And his struggles may have led to a demotion from the closer’s role.
Motte pitched to a 4.09 ERA/3.17 FIP/4.04 xFIP in July. He faced 49 batters, who hit .298 with a .468 slugging percentage off him. Motte yielded a 36.8 percent hard hit rate, which was tied for the highest with Neil Ramirez among the team’s regular relievers in pen.
All this despite seeing his strikeout rate — which was a lowly 13.6 percent in May — jump to 18.4 percent in July.
Motte’s rough ride could be linked to struggles with his fastball. Only five relievers threw a higher percentage of fastballs than Motte, who threw it 85.1 percent of the time in July, per Fangraphs. Overall, he throws fastballs 84.7 percent of the time, which is the second highest percentage among relievers behind Baltimore’s Zach Britton (90.7 percent).
Fangraphs’ pitch type linear weights attempts to gauge how well a pitcher performs when using a particular pitch. It isn’t a perfect tool, but it is one that can be telling, as it is broken up into total runs saved by pitch (ex.: wFB for runs saved on fastball, wCB for curveballs, wCH for change-ups, etc.) and standardized runs per pitch (wFB/C on runs saved per 100 pitches) that measures a pitch’s effectiveness per 100 pitches. You can read up on pitch values here.
As for Motte’s fastball, it checked in at -1.0 wFB in July — which ranked 128th among 174 qualified relievers. For the season, his heater’s 3.6 wFB ranks 47th among big league relievers.
For comparison, Yankees relief ace Dellin Betances’ fastball (12.8 runs saved) rates as the gold standard by this measure, while Travis Wood’s 7.3 runs saved via his fastball ranks him 14th among relievers and best on the Cubs.
What might be complicating matters here is the lack of an effective secondary pitch.
Take Betances, who teams his 12.8 wFB with a slider that has saved the fifth most runs 6.5 runs saved. Cardinals closer Trevor Rosenthal throws his fastball 73.6 percent of the time and has a 7.6 wFB. But unlike Motte, Rosenthal uses a change-up 16.1 percent of the time, which checks with 2.7 runs saved — 15th best among relievers. Padres relief ace Craig Kimbrel’s wFB only has a 2.2 wFB, but he also has a curveball that ranks second among relievers with a 4.6 wCB.
Motte’s second option is a cutter that he has thrown 15.1 percent of the time and checks in at -0.8 wCT. Motte threw 26 cutters in July and did not get one swing and miss on it.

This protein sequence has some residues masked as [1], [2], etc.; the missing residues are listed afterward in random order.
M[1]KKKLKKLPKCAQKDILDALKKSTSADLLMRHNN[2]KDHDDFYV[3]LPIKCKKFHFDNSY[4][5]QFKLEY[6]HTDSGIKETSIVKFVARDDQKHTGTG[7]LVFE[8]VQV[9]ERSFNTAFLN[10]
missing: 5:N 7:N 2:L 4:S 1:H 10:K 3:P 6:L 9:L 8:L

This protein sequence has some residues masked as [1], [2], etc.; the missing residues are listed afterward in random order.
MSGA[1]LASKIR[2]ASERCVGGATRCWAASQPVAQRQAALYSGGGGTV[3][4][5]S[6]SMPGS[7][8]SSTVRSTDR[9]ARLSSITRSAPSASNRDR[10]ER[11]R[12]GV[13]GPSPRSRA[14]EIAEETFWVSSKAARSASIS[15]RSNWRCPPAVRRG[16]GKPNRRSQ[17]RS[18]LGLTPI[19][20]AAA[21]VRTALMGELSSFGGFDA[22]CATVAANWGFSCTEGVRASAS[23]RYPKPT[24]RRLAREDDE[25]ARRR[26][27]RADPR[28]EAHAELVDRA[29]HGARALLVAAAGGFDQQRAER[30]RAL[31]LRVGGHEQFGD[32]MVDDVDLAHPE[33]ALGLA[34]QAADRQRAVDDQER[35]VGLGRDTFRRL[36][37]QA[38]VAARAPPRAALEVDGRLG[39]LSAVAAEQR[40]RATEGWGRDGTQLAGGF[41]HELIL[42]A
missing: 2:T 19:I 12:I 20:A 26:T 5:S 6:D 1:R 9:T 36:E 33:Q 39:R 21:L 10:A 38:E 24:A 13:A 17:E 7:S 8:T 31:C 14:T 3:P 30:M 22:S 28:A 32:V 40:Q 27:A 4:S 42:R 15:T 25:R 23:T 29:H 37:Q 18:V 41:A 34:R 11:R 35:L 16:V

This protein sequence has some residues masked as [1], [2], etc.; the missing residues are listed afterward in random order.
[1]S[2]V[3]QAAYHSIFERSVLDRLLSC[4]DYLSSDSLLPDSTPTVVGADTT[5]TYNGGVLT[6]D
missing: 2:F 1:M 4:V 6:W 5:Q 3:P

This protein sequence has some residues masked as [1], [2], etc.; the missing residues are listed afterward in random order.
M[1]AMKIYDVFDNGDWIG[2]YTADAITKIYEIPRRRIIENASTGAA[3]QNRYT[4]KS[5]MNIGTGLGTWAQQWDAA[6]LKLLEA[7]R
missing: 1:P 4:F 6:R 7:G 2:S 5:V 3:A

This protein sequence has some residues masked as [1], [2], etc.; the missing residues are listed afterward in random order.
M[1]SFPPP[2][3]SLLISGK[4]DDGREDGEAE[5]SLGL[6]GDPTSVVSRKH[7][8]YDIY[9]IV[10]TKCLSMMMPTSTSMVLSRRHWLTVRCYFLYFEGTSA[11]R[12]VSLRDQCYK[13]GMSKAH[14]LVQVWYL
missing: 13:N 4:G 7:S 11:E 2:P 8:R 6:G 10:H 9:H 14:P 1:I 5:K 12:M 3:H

Further, Motte hasn’t missed many bats with his hard stuff.
He threw 152 four-seam fastballs in July and only produced 12 swings-and-misses — or a 7.89 percent whiff rate, per Brooks Baseball. Overall, he has thrown 478 four-seamers, getting only 41 whiffs, which comes out to an 8.58 percent whiff rate.
This is where Rondon can take a firm grip on the closer’s role, thanks in part to simply having a better pitch mix and swing and miss stuff.
And that is despite Rondon’s second most used pitch — a slider at 33.7 percent — checking in with 0.85 runs saved per 100 pitches.
Using pitch values per 100 pitches, Rondon’s 1.12 wFB/C on his fastball is almost twice as good as Motte’s 0.67. Rondon also owns a 2.78 wCT/C on a cutter he throws 3.6 percent of the time and a 2.19 wCH/C on a change that has a 3.9 percent usage rate.
Rondon has faced 80 batters in high leverage situations and has limited them to a .211 average, .278 slugging percentage and .227 wOBA. In 21 high leverage innings pitched, Rondon has struck out 20 batters (25.0 K%). Motte, who has faced 55 batters in 12.2 high leverage innings has struck out 8 (14.55 K%).
Motte proved to be effective in a spurt when the Cubs needed a stabilizing force in the back end of the bullpen who could make good pitches in tough spots without his best stuff. But since then, Rondon has really rounded into form as the team’s high-leverage ace.
And if those spots continue to come up in the ninth inning, Rondon is likely the best choice moving forward.
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